In this article, we will consider these changes and make suggestions on how primary care can best meet the requirements, with a focus on screening and referral practices. We will also offer some practical proposals for assessing the impact of any interventions made.

Screening for Cancer

Cancer screening is essential for achieving early stage diagnosis in individuals who are asymptomatic or who have not yet presented to the healthcare system,15 perhaps because they have not associated their symptoms with a potential underlying cancer. There are three national screening programmes in place for cervical,16 colorectal,17 and breast cancers.18 However, uptake of these programmes is low in many areas, and also in underserved populations including people who are from minority ethnic backgrounds, live in areas of social deprivation, or have learning disabilities.19–22

The PCN DES provides an opportunity for primary care teams—working with other members of integrated care partnerships—to improve local uptake of these programmes, and offers the possibility of targeting specific demographics most likely to benefit from evidence-based interventions. Improvements in this area can definitely have a significant, long-term impact: a 25-year-old woman potentially has 27 cancer screening opportunities ahead of her as part of these programmes. Early intervention, education, and awareness may have an impact on attendance long term.

Accessing and Using Data 

Understanding local screening data is an essential part of any activity intended to improve engagement with screening programmes, and reviewing these data is an important first step in assessing the impact of an intervention or planning a future activity. Easily accessible national data are available on the Office for Health Improvement & Disparities’ Fingertips website.23 Moreover, it may be useful to contact the leads at the local Cancer Alliance, as they may be able to provide further data on the local population.24,25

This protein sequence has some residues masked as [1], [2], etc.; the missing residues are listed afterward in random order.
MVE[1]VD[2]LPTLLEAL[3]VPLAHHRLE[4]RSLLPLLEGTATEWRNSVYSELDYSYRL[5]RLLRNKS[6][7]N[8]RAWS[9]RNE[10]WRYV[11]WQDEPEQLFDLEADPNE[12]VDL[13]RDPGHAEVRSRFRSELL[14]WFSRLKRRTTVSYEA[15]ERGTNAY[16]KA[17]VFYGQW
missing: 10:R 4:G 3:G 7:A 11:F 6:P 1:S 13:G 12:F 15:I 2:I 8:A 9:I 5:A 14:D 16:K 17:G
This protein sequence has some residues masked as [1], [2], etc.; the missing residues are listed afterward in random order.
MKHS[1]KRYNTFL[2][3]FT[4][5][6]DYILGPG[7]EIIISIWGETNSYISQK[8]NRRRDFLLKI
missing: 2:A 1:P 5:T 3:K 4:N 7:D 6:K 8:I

Bowel Screening

The National Bowel Cancer Screening Programme is primarily aimed at individuals aged 60–74 years, although it is currently being expanded to include people from the age of 50 years by 2025.17,26 This is the newest of the three screening programmes, meaning that it is not as embedded as the others. This may in part explain why uptake in some integrated care board (ICB) areas was as low as 56.9% in 2021–2022.27

Within this screening programme, the previous faecal occult blood (FOB) test has been replaced by the more sensitive faecal immunochemical test (FIT),17,28 meaning that an individual with a positive result has approximately a 9% chance of having a colorectal cancer.29 In England in 2018, 59.8% of people diagnosed with bowel cancer who presented via screening received early stage (stage 1 or 2) diagnoses, compared with only 42.7% of people diagnosed through the 2-week-wait pathway or another form of GP referral.30 This demonstrates the strength of the screening programme, even before the change from FOB to FIT, for early stage bowel cancer diagnosis.

The Role of Primary Care

Evidence shows that primary care endorsement can significantly improve engagement with bowel screening, and there are various ways in which PCNs and primary care teams can intervene to increase uptake in their area.28,31 Various studies involving GP-endorsed letters, enhanced patient leaflets, and GP endorsement banners on standard invitations have yielded improvements in uptake ranging from 0.7–12%.28,31 Other interventions involving primary care have also been shown to increase uptake, including telephone advice, face-to-face health promotion, enhanced reminder letters, and text message reminders.28 Cancer Research UK has produced a useful flowchart on screening uptake that outlines ways to engage first timers and nonresponders (Figure 1).32

Figure 1: Flowchart to Engage First Timers and Nonresponders to Screening32

Flowchart to improve bowel cancer screening
Cancer Research UK. Primary care good practice guide: bowel cancer screening. London: Cancer Research UK, 2023. Available at: Reproduced with permission.